Graham Reid | | <1 min read
Among the many delightful things about Sigur Ros -- the ethereal Icelandic quartet which sings in some made up language -- is you don't need to bother yourself with song titles. Their music is a sonic texture of electronics and plaintive vocals which slides past with a deliberate detachment but a sense of the epic.
This double live CD set was recorded at London's Alexandra Palace in late 2008, after which the band put itself on hold. (Singer Jonsi released a solo album Go in 2010).
So this is like a career summary of arguably the most successful and interesting post-rock band of the past decade, but also acts as an effective introduction to them, especially as it comes with a 75 minute DVD shot at the shows directed by Vincent Morisset (who did Arcade Fire's terrific Miroir Noir) and shot by Rob Hardy which is intercut with other footage (notably an awkward radio interview where the band members seem effectively mute, and small club gigs in '98 and '99).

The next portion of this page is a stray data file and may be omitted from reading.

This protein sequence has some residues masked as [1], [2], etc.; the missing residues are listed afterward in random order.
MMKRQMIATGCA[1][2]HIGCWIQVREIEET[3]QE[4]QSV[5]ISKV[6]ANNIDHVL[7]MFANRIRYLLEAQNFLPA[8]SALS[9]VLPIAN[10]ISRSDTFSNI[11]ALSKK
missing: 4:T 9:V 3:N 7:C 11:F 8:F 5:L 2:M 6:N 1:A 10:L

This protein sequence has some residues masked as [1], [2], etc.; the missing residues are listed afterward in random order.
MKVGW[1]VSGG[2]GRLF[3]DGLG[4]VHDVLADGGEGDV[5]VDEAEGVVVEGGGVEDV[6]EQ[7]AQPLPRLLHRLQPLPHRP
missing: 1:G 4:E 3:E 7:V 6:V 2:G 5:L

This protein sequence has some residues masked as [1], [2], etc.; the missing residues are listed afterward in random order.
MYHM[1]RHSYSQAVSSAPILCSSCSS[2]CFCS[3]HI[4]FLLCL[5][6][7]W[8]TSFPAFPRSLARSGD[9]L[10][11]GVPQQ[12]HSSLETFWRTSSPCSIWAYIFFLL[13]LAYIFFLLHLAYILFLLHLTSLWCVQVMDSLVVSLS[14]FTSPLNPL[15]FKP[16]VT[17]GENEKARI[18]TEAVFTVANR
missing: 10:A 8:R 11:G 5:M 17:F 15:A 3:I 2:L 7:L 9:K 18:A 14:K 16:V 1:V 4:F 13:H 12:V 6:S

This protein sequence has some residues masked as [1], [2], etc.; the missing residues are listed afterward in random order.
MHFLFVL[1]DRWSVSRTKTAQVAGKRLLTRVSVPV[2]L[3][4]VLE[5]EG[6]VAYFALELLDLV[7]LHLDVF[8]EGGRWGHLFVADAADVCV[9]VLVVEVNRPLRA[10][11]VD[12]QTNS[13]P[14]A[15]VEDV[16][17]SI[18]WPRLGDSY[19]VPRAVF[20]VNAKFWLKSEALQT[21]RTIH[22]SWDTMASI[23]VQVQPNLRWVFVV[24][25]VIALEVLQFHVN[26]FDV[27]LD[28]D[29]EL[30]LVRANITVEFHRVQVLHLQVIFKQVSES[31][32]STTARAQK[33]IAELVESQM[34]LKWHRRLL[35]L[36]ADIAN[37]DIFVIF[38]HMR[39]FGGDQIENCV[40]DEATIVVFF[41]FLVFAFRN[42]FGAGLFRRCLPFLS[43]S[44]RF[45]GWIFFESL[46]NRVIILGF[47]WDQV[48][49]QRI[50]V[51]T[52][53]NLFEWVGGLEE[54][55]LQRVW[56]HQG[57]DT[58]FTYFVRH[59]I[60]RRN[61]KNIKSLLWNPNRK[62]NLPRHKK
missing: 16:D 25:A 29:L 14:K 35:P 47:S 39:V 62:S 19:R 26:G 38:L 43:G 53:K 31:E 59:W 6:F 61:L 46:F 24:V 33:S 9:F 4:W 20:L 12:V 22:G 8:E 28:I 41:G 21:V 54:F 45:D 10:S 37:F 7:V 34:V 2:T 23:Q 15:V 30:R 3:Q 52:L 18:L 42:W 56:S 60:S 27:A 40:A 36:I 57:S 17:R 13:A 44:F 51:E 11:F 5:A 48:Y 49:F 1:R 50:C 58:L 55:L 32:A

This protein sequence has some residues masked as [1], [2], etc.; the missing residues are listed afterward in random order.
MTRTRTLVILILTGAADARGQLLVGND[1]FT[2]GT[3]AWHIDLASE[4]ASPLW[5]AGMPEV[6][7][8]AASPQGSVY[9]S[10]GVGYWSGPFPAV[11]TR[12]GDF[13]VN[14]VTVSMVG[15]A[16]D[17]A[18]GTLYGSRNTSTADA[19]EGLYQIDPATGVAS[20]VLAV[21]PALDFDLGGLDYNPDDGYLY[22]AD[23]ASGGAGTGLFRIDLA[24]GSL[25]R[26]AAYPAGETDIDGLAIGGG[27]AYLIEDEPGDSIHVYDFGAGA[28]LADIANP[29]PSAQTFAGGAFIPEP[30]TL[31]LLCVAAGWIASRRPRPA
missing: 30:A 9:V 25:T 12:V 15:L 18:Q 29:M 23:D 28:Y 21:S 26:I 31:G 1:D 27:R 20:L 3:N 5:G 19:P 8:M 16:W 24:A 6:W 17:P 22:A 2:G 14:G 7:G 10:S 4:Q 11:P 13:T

The black'n'white live images are appropriately washed out and grainy, slewing between the abstract, Expressionism and the impressionistic, and at times looking like the Cure's Seventeen Seconds and Faith album covers come to life.
Sigur Ros were something rare and special and if they have somehow eluded you then after this it is straight to their superb Hvarf/Heim of 2007 which came with a wonderful DVD doco.
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